Memorial Day has come to represent many things, from the unofficial beginning of summer to a day for a trip to the mall in search of sales. But we, as a nation, never should forget the true meaning of Memorial Day and why we observe it as a holiday each year.
The three-day weekend is an occasion for cookouts, trips to visit friends and relatives, time at the beach and an extra day off from work. With gas prices dropping, hundreds of thousands of Americans are on the move.
That’s fitting in a way. We, as a nation, are enjoying the fruits of democracy and freedom, the uniquely American way of life.
But as we celebrate, we also need to reflect on the sacrifice required to preserve those values. We need to remember those who died to keep us free and to allow successive generations to live and prosper in a land of plenty.
The Memorial Day observance began humbly in 1868 as a day for the families of Civil War dead to take flowers to their graves. The holiday first was known as Decoration Day.
But after World War I, Memorial Day was expanded to honor not only those who died in the Civil War but also in every conflict that claimed the lives of Americans. In 1971, it was made an official national holiday to be held each year on the last Monday in May.
Sadly, Americans still are dying in a war on the other side of the world. While we now can see the beginning of the end of the decade-long war in Afghanistan, our troops are committed to remain for nearly two more years, to continue to remain in harm’s way in the name of national security.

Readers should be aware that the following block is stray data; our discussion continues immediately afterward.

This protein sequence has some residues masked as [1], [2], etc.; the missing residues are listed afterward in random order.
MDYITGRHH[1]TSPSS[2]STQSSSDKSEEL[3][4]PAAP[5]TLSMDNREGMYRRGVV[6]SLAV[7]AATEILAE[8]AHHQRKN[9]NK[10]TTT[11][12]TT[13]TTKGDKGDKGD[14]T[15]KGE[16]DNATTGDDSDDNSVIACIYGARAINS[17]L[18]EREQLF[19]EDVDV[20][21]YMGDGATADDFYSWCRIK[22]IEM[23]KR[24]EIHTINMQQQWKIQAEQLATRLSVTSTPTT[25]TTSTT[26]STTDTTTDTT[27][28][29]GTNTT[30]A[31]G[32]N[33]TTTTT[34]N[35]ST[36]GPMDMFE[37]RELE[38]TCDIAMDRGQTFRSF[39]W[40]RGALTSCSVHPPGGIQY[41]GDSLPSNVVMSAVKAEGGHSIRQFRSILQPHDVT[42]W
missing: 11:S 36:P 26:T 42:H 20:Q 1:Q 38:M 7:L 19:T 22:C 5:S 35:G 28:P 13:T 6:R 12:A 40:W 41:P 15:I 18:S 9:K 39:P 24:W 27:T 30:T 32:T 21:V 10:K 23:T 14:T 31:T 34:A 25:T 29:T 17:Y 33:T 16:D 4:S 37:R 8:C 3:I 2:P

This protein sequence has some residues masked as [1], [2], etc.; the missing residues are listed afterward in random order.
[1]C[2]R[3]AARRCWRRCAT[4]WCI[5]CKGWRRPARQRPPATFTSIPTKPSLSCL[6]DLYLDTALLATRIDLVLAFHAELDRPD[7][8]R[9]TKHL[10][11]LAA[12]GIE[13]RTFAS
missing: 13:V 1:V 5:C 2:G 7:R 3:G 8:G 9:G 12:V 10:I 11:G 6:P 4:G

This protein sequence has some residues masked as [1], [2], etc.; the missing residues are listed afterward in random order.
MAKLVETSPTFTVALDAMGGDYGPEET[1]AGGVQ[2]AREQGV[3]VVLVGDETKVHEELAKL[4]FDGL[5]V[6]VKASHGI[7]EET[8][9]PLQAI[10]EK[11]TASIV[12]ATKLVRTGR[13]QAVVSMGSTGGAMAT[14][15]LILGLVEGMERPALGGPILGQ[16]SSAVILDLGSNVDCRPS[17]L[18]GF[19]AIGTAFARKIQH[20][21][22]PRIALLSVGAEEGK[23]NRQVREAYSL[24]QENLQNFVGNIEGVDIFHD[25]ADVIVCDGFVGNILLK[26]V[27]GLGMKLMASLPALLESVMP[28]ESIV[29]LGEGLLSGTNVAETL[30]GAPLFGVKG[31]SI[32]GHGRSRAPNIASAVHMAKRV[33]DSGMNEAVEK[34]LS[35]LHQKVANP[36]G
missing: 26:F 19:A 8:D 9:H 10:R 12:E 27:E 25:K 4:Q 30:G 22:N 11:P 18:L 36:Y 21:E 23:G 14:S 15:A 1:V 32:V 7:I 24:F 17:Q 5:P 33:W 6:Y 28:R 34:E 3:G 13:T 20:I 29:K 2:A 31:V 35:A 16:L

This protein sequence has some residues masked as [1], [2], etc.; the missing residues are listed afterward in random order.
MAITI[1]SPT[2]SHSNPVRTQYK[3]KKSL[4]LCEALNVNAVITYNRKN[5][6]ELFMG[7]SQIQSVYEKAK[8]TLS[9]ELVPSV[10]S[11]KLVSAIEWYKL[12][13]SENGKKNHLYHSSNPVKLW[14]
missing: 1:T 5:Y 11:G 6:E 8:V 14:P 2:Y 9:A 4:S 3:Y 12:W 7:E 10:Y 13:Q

We look forward to the day when we can celebrate a Memorial Day on which no American troops are involved in combat.
But Memorial Day, as its name implies, comprises a long roster of those who made the ultimate sacrifice for their nation. Today, in particular, we honor those who died in World War II, whose comrades now are nearing the end of their lives.
We also honor the thousands of Americans who died in the Iraq War, now officially ended but still fresh in the nation’s memory. For so many, the grief of losing loved ones in these recent wars still is raw and ever-present.
So, as we enjoy this three-day weekend and the fun of being with family and friends, let us stop at least for a moment to remember the sacrifice of so many over the course of our history and the debt we owe them. Let us also reach out to those who are grieving over the loss of a loved one.
Let’s enjoy the holiday but not forget why we are privileged to do so.